A. The Charge. Whether the cause is physiological or psychological, gay men typically identify as women and lesbians as men. Aptly, a male homosexual has been described as having a female soul in a male body. These people defy the norms of gender, something that is abhorrent to normal, decent people.
Despite pressure from gay-advocacy groups seeking to cover up this reality, the media sometimes get it right, as seen in the flamboyant and effeminate Jack McFarland on television’s “Will and Grace” That character is much more believable than the “straight-appearing” nominal hero of the show, the attorney Will Truman. In the case of the butch lesbian Rosey O’Donnell, another media figure, her espousal of the traits of the opposite sex is plain to see. These supposed “stereotypes” are in fact true to life, validating the common-sense realism of the ordinary person over against the sophistry of self-appointed experts.
In keeping with their pathetic, effeminized state, gay men are inherently cowardly. The presence of these unmanly men constitutes a threat to any nation's military. Unfortunately, we in the United States have signally failed to attend to this principle. With the dismantling of Don't Ask, Don't Tell, these sissies are now permitted, even encouraged to serve openly in our armed forces, undermining unit cohesion. Mannish lesbians pose a separate, but equally insidious threat.
B. Historical Background. The pioneer in the struggle for homosexual rights Karl Heinrich Ulrichs (1824-1895) formulated the notion that the Urning, as he called the male individual attracted to his own sex, was endowed with anima muliebiis corpore virili inclusa, "a female soul trapped in a male body." He took the notion from Eros: die Männerliebe der Griechen (Glarus and St. Gall, 1836-38) by Heinrich Hössli.
Ulrichs' formulation, strictly speaking, applies only to those sometimes termed "subject homoerotics" - individuals who feel themselves members of the opposite sex, playing the female role in relations with members of his own sex. As a scientific theory such a notion, because of the mind-body dualism which it entails, lacks scientific standing. Yet the reiteration of Ulrichs' views in the work of later homosexual writers helped to keep this meme alive into the twentieth century and beyond.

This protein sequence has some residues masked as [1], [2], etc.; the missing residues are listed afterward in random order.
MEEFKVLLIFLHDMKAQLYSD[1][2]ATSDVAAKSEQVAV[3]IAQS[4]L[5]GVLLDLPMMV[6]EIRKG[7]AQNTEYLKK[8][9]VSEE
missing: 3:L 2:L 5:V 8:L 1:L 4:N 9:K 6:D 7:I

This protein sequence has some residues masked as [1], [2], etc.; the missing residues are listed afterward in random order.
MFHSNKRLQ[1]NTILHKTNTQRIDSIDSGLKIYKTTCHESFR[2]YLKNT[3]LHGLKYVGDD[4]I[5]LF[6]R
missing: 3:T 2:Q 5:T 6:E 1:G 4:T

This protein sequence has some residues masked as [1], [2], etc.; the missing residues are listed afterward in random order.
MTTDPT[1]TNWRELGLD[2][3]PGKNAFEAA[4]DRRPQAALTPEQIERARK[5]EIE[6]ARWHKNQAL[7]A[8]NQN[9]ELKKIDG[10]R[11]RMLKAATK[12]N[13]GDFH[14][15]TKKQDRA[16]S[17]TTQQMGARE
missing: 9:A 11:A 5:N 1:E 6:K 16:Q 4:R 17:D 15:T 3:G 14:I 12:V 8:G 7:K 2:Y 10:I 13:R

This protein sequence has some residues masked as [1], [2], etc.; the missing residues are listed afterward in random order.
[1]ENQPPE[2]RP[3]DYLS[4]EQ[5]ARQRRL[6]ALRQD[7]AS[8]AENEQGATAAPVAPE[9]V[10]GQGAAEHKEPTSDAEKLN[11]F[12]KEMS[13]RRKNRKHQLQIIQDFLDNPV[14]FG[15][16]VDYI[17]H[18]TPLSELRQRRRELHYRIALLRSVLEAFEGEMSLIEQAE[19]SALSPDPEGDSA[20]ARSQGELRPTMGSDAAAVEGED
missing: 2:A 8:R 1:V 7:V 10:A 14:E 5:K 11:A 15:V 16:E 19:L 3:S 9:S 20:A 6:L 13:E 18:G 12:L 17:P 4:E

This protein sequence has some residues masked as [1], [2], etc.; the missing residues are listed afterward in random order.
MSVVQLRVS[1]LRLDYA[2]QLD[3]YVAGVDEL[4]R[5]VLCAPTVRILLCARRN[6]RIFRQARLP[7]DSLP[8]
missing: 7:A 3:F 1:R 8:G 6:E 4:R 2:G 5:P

Some Hindus today explain male homosexuality by saying that the individual had previously lived as a woman.
The heyday of the clinical concept of inversion occurred in the closing decades of the nineteenth century when some medical and other writers stressed the link between homosexuality and inversion. For some, the term meant simply the reversal of the current of attraction from the opposite to one's own sex. Others believed that inversion entails also an adoption of patterns of thinking, feeling, and action that are characteristic of the other sex. In this broader sense it amounts to effeminacy in the male, and viraginousness in the female, but it would not include the majority of male homosexuals and lesbians who do not show these traits. Studies of androgyny have also suggested that there is a continuum rather than a sharp separation between the two poles of male and female, so that inversion in the sense of a complete volte-face does not seem to occur. In any event, the terms inversion and invert have acquired a negative, clinical aura, and for this reason they are less commonly used today.
An examination of the history of these terms is helpful in understanding the connotations they carry today. In 1878, in a professional article in the Rivista di freniatria, di psichiatria e di medicina legale, the Italian alienist Arrigo Tamassia introduced the term inversione, which was quickly adopted into other languages as well as Italian to render the cumbersome German expression die conträre Sexualempfindung which Karl Westphal had introduced in 1869. The new coinage owed its success not only to its grammatical malleability - yielding the noun invert and the adjective inverted - but also to the fact that while the word itself was new, the ideas on which it drew were deeply rooted in Western consciousness.